How to help people with a chronic illness get through the holiday season

GRAND RAPIDS, Mich. -- For many people, Christmas is all about being with family, good food, and exchanging gifts. We often joke that the holidays can be suffocating, but for those living with chronic illness, this time of year adds even more stress to a life already choked from anxiety.

One of those illnesses is idiopathic pulmonary fibrosis.

It's where your lungs scar over time, meaning less oxygen to the blood and a holiday season that can become truly suffocating because your brain and other organs don't get the oxygen they need.

The cause is unknown and survival time from diagnosis is usually three to five years.

The most common symptoms are shortness of breath, persistent dry hacking cough, and a velcro-like sound in the lungs. All of this is usually found in older adults.

Dr. Reda Girgis, the medical director of Spectrum Health's lung transplant program, suggests that if you suffer with a chronic disease, ask for help in advance during the holiday season.

"Any individual with a chronic disease can feel isolated and not be able to participate in all of these activities," Dr. Girgis said, "so it's important for family and other loved ones to provide the support."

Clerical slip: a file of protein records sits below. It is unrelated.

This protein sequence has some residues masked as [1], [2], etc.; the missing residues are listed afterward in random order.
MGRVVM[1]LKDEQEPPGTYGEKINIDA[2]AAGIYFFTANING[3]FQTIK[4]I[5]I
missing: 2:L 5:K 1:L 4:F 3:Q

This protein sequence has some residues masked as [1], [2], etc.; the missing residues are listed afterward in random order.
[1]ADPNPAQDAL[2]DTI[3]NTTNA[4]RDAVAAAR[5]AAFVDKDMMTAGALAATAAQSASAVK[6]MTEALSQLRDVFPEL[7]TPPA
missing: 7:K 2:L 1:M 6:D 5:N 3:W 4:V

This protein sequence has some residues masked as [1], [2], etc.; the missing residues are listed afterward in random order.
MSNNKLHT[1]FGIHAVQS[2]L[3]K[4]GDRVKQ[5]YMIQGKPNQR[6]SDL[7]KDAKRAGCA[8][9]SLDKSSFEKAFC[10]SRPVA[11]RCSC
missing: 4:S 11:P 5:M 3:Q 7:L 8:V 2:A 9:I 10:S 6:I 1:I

When you're at a party and standing tires you out, don't be afraid to ask for a chair. Don't feel bad if you can't participate in certain activities or eat certain foods.

Keep in mind that there are symptoms of chronic disease that get worse from overeating, failing to get enough exercise, and staying up late.

Dr. Girgis says the most important thing for those suffering with chronic illness is receive family support.

"Provide as much support as possible. Be understanding of what their capabilities are, what their symptoms are, but provide continued encouragement for anyone with chronic illness, particularly chronic lung and heart problems. People get symptoms from their day-to-day activities, but they should be encouraged to do as much as they can. It's important they stay as active as possible."

As you gather together with family and friends this holiday season, keep those suffering with a chronic disease in mind.

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